2022 Tax Season: The Tax Season From Hell (Part 1)

Mr. Murphy says, what can go wrong will go wrong.  This was definitely the case for the 2022 Tax Season.  In this four-part series, we’re going to cover IRS and government (Congress and the President) failures, our failures, and what we can do to get this right–or at least better–in the future.  As for the prognosis, well, it’s not pretty.

For this series:

Part 1 covers IRS and government issues.  In Part 2, we’ll look at government solutions and the possibility that any of them will occur.  In Part 3, I’ll take a look at taxpayer and tax professional issues this year (including the failures of my company).  In Part 4, we’ll look at solutions for taxpayers and tax professionals, and an overall conclusion.  So onward into the Tax Season From Hell!


This year began with the promise of a “normal” Tax Season.  The pandemic was going to be in the rear-view mirror, we would have the IRS and state tax agencies back to normal, and we could play “Oh What a Beautiful Morning” every day.  Let’s see what went wrong with that picture–starting with the failures of the IRS.

1. The Internal Revenue Service misplaced the word “service.”  In actuality, this could be points 1 to 5.  The failures of the IRS this year were legion.  First, there is some large number of tax returns sitting in bins at IRS Service Centers.  As the National Taxpayer Advocate has said, paper is the IRS’s Achilles heal.  Well, there are (we think) 20-30 million tax returns and an unknown amount of correspondence that are taking forever (or something akin to that) to be processed.  Tax refund processing is 90% of the time excellent.  Unfortunately, if you are in the 10% that has to be manually processed it makes the DMV look good.  And if you want to make that 10% look good, pity those of you who get an IRS Identity Protection verification notice.  It’s close to impossible for you to reach that group.  When you make the DMV look good….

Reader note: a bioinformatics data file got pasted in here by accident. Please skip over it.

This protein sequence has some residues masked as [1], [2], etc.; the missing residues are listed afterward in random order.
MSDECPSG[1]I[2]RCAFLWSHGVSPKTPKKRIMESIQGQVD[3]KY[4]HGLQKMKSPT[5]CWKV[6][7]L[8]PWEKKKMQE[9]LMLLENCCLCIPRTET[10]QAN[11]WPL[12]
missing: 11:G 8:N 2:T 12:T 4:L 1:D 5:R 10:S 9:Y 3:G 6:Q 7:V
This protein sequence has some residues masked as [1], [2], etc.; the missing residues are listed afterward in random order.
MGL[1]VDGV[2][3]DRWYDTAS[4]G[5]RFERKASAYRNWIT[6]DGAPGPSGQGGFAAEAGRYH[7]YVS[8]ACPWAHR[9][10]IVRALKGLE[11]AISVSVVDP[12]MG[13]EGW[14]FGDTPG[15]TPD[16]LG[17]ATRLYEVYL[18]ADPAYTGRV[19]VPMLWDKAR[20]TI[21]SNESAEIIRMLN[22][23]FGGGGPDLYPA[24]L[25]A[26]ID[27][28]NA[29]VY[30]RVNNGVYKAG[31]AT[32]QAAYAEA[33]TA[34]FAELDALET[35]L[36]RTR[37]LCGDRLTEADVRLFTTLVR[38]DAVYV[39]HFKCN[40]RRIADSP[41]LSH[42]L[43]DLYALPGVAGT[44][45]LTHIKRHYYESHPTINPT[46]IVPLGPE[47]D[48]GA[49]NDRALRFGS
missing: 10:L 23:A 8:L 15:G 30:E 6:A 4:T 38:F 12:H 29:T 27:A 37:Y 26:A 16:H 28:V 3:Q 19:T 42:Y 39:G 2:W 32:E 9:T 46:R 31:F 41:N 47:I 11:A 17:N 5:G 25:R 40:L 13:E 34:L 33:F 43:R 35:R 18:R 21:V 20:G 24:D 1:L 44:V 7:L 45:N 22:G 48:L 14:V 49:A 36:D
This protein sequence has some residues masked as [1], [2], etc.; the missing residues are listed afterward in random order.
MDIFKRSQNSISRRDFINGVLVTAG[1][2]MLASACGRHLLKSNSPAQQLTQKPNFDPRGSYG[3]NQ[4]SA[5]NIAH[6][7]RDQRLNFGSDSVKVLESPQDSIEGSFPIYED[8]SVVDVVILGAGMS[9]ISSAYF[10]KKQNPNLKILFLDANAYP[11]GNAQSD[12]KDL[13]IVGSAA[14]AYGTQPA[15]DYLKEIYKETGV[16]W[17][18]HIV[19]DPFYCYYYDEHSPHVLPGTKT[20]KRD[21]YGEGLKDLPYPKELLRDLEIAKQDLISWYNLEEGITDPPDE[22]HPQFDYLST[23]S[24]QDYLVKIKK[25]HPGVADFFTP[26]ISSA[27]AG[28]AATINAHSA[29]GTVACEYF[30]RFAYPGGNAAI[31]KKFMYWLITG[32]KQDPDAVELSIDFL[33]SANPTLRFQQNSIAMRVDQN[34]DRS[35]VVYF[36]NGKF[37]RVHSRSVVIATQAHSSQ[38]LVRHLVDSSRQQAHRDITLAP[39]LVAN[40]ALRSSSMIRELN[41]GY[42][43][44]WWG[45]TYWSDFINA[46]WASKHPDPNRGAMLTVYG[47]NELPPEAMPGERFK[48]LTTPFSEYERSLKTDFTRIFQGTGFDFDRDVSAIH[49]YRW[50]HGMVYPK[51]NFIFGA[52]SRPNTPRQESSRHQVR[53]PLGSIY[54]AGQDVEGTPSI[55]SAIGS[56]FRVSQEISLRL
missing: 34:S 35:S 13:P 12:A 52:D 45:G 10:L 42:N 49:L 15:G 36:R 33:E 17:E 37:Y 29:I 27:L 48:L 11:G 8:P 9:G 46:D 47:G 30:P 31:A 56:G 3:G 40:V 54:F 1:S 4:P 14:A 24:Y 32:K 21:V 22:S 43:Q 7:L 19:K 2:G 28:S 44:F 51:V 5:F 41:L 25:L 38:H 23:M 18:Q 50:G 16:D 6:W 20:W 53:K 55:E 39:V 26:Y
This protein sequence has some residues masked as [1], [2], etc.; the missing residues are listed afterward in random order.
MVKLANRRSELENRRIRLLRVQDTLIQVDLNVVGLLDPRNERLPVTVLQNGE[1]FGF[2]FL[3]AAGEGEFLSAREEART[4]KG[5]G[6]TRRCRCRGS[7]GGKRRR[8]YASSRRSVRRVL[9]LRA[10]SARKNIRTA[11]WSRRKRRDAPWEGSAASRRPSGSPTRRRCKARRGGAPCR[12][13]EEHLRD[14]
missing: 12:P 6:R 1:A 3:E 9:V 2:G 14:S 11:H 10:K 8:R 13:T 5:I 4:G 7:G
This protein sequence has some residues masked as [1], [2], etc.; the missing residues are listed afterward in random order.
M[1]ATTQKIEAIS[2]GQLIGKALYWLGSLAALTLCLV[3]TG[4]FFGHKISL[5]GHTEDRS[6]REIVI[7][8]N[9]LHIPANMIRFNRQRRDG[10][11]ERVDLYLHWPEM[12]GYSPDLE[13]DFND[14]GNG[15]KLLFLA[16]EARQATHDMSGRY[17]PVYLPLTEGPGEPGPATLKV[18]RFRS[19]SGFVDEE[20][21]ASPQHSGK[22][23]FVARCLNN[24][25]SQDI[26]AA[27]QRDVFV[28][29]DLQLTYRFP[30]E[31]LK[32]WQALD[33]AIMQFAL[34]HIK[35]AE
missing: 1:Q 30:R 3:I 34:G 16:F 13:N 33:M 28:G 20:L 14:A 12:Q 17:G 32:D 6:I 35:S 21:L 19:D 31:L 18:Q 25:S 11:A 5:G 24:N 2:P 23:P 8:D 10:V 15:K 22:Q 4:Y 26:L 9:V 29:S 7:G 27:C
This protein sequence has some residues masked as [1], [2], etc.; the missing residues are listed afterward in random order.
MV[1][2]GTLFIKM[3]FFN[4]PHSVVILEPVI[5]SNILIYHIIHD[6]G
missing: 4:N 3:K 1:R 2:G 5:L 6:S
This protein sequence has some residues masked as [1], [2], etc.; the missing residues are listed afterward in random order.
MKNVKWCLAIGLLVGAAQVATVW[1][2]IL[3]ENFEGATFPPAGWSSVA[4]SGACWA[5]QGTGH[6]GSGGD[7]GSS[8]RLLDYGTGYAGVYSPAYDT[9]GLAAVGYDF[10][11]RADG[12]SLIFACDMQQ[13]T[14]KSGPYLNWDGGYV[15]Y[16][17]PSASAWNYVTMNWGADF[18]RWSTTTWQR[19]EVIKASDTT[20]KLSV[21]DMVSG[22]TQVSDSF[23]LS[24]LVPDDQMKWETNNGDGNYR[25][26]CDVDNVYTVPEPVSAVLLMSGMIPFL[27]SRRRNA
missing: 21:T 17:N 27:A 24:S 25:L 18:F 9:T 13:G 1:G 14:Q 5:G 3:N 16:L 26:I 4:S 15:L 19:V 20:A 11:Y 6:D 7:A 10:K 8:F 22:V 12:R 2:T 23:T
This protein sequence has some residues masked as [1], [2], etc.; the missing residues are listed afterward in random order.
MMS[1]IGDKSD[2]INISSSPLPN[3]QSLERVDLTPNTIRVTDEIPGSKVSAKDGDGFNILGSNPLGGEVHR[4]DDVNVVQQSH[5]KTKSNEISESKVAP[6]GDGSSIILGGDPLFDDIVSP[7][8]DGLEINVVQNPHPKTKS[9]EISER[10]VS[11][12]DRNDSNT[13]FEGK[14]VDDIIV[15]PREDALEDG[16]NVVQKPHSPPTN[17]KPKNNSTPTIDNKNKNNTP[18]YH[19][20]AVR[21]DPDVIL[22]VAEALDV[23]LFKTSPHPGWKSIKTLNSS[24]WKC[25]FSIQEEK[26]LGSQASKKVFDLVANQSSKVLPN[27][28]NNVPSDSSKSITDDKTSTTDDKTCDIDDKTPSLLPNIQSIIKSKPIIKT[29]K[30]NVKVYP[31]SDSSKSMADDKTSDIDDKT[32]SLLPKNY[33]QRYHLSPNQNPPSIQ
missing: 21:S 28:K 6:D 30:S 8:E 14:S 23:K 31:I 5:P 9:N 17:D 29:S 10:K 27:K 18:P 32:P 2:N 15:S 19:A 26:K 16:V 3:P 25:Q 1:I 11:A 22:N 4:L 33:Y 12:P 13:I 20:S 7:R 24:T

2. The IRS issued nonsensical regulations impacting Tax Season, further condensing Tax Season.  A perfect example are the new K-2/K-3 regulations.  The IRS believed (almost certainly correctly) that they weren’t getting enough information to accurately assess partnerships with foreign operations.  So they issued the new Schedule K-2 and K-3 regulations last summer.  I looked at them when the rules were issued, but believed (wrongly) that they had little impact on my practice.

Au, contraire!  In January (2022), the IRS issued new instructions that (a) causes a circular problem and (b) forced K-2/K-3s onto purely domestic partnerships with no foreign operations and no foreign partners.  The instructions state if a partnership has an owner who must file Form 1116 (foreign tax credit), the partnership must issue these Schedules.  Assume Acme Manufacturers LLC makes widgets here in Las Vegas.  Russ and Scott are the active owners, but there’s a third owner: Martin.  Martin is a passive investor, and invests in all sorts of businesses.  He and his wife file Form 1116 every year.  Thus, under the new instructions Acme must file Schedules K-2 and K-3.

As an experiment, I prepared K-2s and K-3s for my own business.  It added about 20 minutes of work, but for a completely domestic entity wasn’t difficult.  However, there is no reason that this needs to be done.  If Martin is audited, the IRS from the already prepared Schedule K-1 has all the information needed to accurately assess Martin’s liability for his investment in Acme.  The IRS doesn’t need the K-2/K-3–it’s useless make-work.

But that’s not all.  Let’s assume Martin doesn’t have a Form 1116 filing requirement each year, but occasionally does.  What should Debbie, who prepares Acme’s returns do?  Include the useless K-2/K-3s which most of the time aren’t needed or wait until September when she might know for certain?  Neither answer helps in tax preparation for obvious reasons.